Something had to be done. Looking at the scheduling mess, the man and I realized that nothing could be done this year, that being 2007, but 2008 could be different, if we cut back. So we did. First the little one -- strike the banjo. Actually, she was drummed out of her lessons, due to lack of cooperation. I still find that hard to believe, my little one -- how could she lack cooperation? Then there was the middle one and her plea to be an altar server. At first I said yes, and then, no, sorry. They schedule you at whatever Mass they need you, so, no. We go to one Mass, the 8 AM Sunday and sit in the same pew with the same people, who despite the fact we don't live together, have become our family. Also, sorry no more choir. The practices made homework rushed, and the Masses they sing at our not the 8 AM. And for me, no I won't be teaching chess during the second winter nor the spring session. And no again to helping with knitting. And just in case anyone from church is reading... (yea right) when my term of Parish Council is over this May, I won't be looking for another term.

This was our first week of cutting back. I was nervous. Would the kids really miss their activities and friends? There was no pushing the banjo practice time. No fighting. No limp child draped over the one instrument that she swore she'd love till the end of time. Then Wednesday came. Instead of rushed crazy momma screaming to get your homework done, the afternoon was calm. Instead of driving out into the cold and dark for practice, we worked on flute and practiced singing the school songs for the winter concert.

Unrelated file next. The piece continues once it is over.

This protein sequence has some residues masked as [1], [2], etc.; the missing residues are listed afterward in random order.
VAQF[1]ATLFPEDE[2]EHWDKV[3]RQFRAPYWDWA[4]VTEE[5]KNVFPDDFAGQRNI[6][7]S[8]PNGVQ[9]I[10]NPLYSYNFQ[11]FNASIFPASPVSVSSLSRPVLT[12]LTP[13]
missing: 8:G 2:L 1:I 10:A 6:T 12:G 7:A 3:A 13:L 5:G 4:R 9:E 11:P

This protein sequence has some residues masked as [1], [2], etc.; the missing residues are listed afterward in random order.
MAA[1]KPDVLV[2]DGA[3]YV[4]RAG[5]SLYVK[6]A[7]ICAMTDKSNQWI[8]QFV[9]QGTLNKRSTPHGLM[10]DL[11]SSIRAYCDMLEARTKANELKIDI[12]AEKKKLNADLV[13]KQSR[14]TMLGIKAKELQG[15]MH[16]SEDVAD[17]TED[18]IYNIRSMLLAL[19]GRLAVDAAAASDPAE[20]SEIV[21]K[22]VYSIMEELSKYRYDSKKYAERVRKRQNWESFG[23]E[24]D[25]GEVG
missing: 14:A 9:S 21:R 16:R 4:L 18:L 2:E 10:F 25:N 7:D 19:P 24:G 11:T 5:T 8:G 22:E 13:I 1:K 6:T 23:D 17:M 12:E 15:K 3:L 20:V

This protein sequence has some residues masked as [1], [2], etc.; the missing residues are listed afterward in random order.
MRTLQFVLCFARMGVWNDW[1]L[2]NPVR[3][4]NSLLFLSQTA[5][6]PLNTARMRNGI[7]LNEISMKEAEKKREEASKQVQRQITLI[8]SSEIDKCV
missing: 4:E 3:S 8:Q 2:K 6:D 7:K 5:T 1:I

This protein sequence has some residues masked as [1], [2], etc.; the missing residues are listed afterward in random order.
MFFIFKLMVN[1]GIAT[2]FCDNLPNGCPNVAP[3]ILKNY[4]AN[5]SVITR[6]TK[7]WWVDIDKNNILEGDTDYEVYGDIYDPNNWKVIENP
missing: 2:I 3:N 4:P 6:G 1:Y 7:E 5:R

Instead of craziness, there is peace. Instead of yucky driving in the car time, there was quality living room time. Showing this momma that once again. less is more.

Wednesday, January 02, 2008

Could it be true?

A few months ago a friend sent an email regarding a photography contest at She said it looked on the up and up... I went to the site. They weren't looking for money, at the outset, so I sent a picture.

Soon after the emails started. "You're a winner!" "The judges love your picture!" You this, and you that. The up shot was they wanted me to spend money on a book, certificate, a metal, a pin. You name it and they sell it. I haven't bought anything.

Today I got an email saying that I'm in the running for $10,000. Now wouldn't that be nice. I wonder if I have to buy something to get the money? It would be okay with me if they just stuck the prize winnings in the mail. But I'd answer the door, if they came calling with one of those huge checks.

Here is the link to my picture.